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Seasonal Affective Disorder: five tips for kicking the winter blues



Weather forecasting models are anticipating lower than average temperatures for the majority of the country to carry into March, with February expected to be the coldest month of winter. As the mercury in the thermostat drops, so too can the moods of the estimated 5 percent of the U.S. population that experiences Seasonal Affective Disorder, a type of depression that typically begins in late fall or early winter and ends with the arrival of spring and summer.

Vicki Bautista, EdD, a national board-certified health and wellness coach, professor and assistant program director of Creighton University’s health and wellness coaching program, said the amount of sunlight a person receives is believed to be a contributing factor to experiencing the disorder. According to Mental Health America, women and younger children are more likely to develop SAD. The disorder is diagnosed four times more often in women than men, and the average age of onset is 23. Known warning signs of include fatigue, overeating/weight gain, excessive sleeping and increased social isolation.

As much of the country is experiencing right now, escaping the cold could continue to be a challenge in the weeks ahead, but Bautista said there are techniques that can counter the debilitating factors that accompany frigid temperatures. For those growing weary of winter, Bautista recommends the following tips for improving your mood:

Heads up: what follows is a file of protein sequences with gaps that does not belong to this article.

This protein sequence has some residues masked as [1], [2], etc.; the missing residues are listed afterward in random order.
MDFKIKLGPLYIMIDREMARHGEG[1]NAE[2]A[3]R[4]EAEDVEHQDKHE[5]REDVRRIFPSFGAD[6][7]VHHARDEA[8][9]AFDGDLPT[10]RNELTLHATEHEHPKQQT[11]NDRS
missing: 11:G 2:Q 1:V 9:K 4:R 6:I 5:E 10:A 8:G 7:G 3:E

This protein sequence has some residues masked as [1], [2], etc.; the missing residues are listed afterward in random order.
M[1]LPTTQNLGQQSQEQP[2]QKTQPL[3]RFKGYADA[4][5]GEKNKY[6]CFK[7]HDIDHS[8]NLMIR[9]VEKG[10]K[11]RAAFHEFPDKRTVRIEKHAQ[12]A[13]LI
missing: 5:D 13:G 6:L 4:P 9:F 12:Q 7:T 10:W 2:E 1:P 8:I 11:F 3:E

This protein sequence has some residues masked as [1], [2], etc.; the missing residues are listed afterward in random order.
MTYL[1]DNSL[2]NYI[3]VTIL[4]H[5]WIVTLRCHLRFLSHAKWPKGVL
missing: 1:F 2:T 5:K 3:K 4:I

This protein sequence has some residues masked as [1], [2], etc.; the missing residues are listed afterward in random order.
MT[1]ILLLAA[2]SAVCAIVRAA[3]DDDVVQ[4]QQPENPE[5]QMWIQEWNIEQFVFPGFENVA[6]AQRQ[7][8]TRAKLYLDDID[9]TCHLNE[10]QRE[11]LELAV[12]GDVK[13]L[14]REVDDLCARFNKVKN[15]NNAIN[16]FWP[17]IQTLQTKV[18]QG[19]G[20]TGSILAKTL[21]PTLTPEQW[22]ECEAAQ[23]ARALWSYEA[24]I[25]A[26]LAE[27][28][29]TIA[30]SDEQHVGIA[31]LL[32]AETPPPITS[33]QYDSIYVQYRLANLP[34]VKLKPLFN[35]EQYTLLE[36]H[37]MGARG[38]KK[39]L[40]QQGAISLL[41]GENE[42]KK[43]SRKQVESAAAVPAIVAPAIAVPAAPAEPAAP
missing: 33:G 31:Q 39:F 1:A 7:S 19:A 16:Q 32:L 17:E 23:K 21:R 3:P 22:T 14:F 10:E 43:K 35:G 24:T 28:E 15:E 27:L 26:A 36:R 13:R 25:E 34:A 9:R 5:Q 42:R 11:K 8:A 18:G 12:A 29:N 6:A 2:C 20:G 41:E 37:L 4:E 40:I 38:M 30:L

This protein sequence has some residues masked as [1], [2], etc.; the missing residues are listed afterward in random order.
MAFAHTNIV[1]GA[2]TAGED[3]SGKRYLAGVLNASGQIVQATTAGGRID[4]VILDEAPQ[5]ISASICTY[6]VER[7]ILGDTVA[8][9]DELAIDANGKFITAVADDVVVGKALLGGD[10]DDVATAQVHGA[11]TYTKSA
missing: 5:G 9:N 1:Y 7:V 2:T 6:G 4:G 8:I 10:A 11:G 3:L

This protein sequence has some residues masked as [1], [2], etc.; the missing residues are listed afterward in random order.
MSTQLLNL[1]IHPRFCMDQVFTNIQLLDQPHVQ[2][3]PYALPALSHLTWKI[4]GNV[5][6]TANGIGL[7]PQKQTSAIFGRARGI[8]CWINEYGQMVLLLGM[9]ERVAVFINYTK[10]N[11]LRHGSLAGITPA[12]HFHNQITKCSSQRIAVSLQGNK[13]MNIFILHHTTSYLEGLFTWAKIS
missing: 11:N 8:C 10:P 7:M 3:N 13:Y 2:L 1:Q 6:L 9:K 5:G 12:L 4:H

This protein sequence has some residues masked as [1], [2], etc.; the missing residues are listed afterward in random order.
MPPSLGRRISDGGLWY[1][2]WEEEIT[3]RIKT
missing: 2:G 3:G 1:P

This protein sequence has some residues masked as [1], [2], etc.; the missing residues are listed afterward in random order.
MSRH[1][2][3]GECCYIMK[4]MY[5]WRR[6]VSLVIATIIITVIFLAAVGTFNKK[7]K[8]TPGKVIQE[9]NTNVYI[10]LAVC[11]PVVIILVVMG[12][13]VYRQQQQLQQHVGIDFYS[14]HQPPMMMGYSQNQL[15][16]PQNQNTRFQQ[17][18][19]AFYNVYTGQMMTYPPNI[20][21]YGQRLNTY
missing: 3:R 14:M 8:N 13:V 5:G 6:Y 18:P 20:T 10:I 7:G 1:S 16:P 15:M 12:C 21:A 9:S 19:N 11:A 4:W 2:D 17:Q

Light therapy – sitting or working in a room with a light therapy box that provides artificial light that mimics natural outdoor light can affect brain chemicals linked to mood and sleep. Bautista said simply making an effort to sit in front of window can be beneficial, too.

Commit to a hobby – having something to look forward to during a slower time of year can be an effective way to elevate mental health.

Stay social – maintain social activity. If going outside isn’t an option, have people in for movie and game nights, and make an effort to attend gatherings when invited, even if only for short periods of time.

Focus on health – balance cravings for carbohydrates and sugars with servings of fruits and vegetables to raise energy levels and boost mood. Getting regular exercise is a good mode of defense for the winter blues. A midday walk, especially on brighter days, can be as effective as light therapy.

Improve your latitude – people who live closer to the equator are less likely to experience SAD than those further removed, so if affordable, taking a trip to a warmer climate can not only improve mental health while on location, but the planning itself can occupy time and provide something to look forward to.

More information on Creighton’s health and wellness coaching program is available here.

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